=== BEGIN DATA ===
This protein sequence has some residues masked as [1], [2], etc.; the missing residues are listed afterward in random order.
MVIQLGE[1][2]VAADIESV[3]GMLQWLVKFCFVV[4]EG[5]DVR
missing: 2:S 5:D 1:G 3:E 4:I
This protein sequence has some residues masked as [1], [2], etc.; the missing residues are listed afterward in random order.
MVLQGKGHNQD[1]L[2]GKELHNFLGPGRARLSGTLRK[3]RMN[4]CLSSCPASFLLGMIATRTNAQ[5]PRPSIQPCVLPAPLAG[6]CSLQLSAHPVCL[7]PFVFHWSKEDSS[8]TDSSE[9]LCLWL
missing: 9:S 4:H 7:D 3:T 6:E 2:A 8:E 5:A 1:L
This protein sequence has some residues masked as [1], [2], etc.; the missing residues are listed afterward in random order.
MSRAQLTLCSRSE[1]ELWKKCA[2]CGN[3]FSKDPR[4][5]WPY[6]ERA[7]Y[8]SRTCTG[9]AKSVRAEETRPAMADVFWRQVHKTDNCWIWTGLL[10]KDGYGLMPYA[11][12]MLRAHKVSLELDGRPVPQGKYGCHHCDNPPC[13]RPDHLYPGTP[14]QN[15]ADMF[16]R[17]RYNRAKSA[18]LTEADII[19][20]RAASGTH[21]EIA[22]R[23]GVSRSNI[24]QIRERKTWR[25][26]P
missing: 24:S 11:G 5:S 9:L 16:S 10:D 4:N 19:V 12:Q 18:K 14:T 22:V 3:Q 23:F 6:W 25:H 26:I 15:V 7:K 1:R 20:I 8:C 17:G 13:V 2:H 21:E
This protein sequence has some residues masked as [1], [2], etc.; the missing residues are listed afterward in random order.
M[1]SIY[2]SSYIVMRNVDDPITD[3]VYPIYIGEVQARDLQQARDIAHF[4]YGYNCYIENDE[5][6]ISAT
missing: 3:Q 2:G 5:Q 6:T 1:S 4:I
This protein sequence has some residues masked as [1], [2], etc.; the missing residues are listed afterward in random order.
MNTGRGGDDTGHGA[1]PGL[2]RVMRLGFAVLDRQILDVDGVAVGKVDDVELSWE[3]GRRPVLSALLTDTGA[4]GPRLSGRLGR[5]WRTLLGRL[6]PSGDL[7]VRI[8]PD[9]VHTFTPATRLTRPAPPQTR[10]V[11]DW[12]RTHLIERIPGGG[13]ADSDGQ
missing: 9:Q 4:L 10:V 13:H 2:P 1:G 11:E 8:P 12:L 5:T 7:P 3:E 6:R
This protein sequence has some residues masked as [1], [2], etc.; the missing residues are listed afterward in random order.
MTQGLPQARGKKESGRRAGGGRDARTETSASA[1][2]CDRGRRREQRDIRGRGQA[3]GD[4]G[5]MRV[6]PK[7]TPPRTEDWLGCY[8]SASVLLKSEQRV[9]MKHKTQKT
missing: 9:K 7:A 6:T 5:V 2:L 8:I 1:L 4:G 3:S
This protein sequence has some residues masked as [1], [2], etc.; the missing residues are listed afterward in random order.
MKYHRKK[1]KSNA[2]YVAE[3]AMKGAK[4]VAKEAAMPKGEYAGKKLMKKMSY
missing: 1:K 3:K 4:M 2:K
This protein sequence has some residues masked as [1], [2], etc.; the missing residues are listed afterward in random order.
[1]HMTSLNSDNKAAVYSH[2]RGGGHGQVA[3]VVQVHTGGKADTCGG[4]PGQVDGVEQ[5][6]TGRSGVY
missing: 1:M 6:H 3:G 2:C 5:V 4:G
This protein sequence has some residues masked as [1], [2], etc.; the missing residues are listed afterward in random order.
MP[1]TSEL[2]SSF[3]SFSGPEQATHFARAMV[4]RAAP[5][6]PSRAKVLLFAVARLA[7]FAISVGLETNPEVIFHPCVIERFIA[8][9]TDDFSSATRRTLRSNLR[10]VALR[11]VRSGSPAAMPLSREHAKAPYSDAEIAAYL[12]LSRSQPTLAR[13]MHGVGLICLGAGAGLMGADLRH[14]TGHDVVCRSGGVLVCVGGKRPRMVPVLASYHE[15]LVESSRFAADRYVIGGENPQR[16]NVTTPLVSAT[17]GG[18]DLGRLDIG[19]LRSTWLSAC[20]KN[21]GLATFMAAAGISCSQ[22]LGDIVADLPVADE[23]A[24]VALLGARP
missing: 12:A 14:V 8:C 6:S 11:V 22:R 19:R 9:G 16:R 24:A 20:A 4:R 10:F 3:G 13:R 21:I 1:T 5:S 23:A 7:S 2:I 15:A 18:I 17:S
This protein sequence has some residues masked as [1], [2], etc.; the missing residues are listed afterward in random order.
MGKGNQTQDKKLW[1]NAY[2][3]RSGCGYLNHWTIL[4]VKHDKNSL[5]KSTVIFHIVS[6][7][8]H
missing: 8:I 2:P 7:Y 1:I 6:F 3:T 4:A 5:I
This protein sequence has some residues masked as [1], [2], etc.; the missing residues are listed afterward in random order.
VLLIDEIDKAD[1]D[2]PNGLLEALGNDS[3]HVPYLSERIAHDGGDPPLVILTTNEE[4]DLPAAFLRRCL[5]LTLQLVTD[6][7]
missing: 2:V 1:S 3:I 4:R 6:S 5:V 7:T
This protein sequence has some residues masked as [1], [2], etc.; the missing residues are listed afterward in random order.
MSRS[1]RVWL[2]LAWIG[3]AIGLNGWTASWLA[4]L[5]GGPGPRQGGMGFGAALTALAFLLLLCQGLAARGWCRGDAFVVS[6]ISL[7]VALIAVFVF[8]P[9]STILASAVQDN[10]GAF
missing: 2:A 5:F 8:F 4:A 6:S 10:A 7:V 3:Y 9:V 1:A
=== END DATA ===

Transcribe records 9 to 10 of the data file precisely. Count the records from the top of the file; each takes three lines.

This protein sequence has some residues masked as [1], [2], etc.; the missing residues are listed afterward in random order.
MP[1]TSEL[2]SSF[3]SFSGPEQATHFARAMV[4]RAAP[5][6]PSRAKVLLFAVARLA[7]FAISVGLETNPEVIFHPCVIERFIA[8][9]TDDFSSATRRTLRSNLR[10]VALR[11]VRSGSPAAMPLSREHAKAPYSDAEIAAYL[12]LSRSQPTLAR[13]MHGVGLICLGAGAGLMGADLRH[14]TGHDVVCRSGGVLVCVGGKRPRMVPVLASYHE[15]LVESSRFAADRYVIGGENPQR[16]NVTTPLVSAT[17]GG[18]DLGRLDIG[19]LRSTWLSAC[20]KN[21]GLATFMAAAGISCSQ[22]LGDIVADLPVADE[23]A[24]VALLGARP
missing: 12:A 14:V 8:C 6:S 11:V 22:R 19:R 9:G 16:R 24:A 20:A 4:R 10:F 3:G 13:R 21:I 1:T 5:S 23:A 7:S 2:I 15:A 18:I 17:S
This protein sequence has some residues masked as [1], [2], etc.; the missing residues are listed afterward in random order.
MGKGNQTQDKKLW[1]NAY[2][3]RSGCGYLNHWTIL[4]VKHDKNSL[5]KSTVIFHIVS[6][7][8]H
missing: 8:I 2:P 7:Y 1:I 6:F 3:T 4:A 5:I